Since starting this all-female Doctor Who blog, it’s fair to say we’ve taken a lot of flak from all corners of the fandom. Our aim for The Time Ladies and its accompanying podcast and social media channels is to raise the voices of women in a community where there is a significantly large male-to-female ratio, particularly within positions of influence.
A lot of people have argued over the ‘exclusivity’ of our space because we only feature female contributors. One argument in particular is that we’re creating the complete opposite of equality –actually encouraging the gap between men and women, and widening it.
This is untrue. Let’s take a wider look at gender equity.
Even if men and women were given the exact same opportunities, it does not equal equality of the outcome. This is why we need gender equity, a strategy that seeks to create the outcome of gender equality.
Imagine: three people all from different backgrounds, genders, ethnicities and sexualities. Now imagine them all standing on boxes, reaching high into the sky to get fruit (opportunities), from the trees. If we were to place them all on equally sized boxes and therefore giving them ‘equal’ opportunity to reach the fruit, the outcome would obviously not be the same for everyone.
The inequality we see in this analogy is due to deeply rooted systemic inequalities in power; meaning men are naturally privileged in comparison to women just for being born male. The same also goes for white women being more privileged than women of colour, heterosexual women being more privileged than someone who is LGBTQ+, and so on.
In order to reach equality, we must boost minorities and under-privileged people to the same level. The boxes must be raised in order for them to reach the fruit. In the example of The Time Ladies, we must bring women up to the same level as men. So, by this logic we have to give women, LGBTQ+ women, and women of ethnic minorities opportunity and safe spaces in order to work towards gaining fairness and equality.
This is where the term ‘empowerment’ comes into play. By creating an all-female space, we are raising the voices of passionate women, changing the community and bringing everyone together equally. We can develop ourselves and other women’s agency, relations and structures. This needs to happen across all communities, and most definitely in the Doctor Who community, despite many believing otherwise.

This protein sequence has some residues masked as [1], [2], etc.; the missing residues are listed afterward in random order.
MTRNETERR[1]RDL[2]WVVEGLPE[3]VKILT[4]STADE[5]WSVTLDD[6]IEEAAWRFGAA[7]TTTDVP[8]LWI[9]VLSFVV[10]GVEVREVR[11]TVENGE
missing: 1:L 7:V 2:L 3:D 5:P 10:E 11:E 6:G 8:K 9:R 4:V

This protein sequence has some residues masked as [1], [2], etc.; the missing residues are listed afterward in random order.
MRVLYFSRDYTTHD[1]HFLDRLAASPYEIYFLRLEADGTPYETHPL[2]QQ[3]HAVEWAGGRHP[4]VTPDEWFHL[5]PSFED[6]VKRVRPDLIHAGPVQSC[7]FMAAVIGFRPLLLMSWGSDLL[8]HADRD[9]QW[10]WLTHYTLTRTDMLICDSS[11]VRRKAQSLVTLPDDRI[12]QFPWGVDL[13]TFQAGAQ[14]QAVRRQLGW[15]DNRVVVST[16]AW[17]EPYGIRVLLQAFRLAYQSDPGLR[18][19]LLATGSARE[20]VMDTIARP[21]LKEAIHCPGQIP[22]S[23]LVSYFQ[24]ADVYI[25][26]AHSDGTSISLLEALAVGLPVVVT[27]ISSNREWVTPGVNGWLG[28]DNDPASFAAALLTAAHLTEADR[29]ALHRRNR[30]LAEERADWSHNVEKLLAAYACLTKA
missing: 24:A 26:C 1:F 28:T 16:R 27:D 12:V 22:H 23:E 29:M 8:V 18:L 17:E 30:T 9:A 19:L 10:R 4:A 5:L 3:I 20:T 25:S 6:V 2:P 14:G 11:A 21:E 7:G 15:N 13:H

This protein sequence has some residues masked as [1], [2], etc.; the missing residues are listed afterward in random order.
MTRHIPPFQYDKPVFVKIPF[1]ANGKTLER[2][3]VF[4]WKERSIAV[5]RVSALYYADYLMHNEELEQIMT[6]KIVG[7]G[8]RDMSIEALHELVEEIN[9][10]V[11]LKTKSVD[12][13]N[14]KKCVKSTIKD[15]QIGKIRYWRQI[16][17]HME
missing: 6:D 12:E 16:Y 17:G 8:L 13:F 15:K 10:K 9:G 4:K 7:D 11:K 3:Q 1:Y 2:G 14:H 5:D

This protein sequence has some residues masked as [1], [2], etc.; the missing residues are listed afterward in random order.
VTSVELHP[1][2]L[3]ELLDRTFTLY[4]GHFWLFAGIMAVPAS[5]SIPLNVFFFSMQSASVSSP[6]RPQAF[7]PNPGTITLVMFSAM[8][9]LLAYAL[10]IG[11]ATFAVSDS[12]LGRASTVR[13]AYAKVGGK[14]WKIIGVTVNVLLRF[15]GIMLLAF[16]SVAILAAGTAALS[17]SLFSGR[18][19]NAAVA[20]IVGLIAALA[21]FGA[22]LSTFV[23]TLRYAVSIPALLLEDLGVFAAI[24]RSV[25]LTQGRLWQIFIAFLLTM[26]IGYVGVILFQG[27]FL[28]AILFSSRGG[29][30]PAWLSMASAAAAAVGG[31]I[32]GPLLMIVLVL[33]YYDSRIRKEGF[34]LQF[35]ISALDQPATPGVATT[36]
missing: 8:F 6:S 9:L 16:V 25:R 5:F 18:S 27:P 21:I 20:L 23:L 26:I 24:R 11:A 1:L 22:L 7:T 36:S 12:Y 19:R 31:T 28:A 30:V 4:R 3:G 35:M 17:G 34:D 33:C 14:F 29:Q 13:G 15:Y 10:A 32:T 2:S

This is why it is necessary to make a big deal out of a female Doctor. Across 54 years of the show, 13 actors have played the lead character, and even though there have been female Time Lords for decades as accompanying characters, there is no denying that there is a running theme with 13 white men playing the main part. The Doctor is an alien who can regenerate into anyone, so being a woman shouldn’t be a big deal in the show. In the real world however, it is a huge step in the direction of seeing equality on our television screens and should most definitely be celebrated.
Just because the Doctor is a woman, doesn’t mean inequality and sexism isn’t a problem within the Doctor Who community. A lot of men try to say this isn’t true, but I’m afraid they’re not opening their eyes to the topics in the tree analogy, and are also not on the receiving end of it.
Be open to people when they say they’re feeling unfairly treated or put down, they’re saying it for a reason. And for now, we will carry on being an female-led space which everyone can enjoy.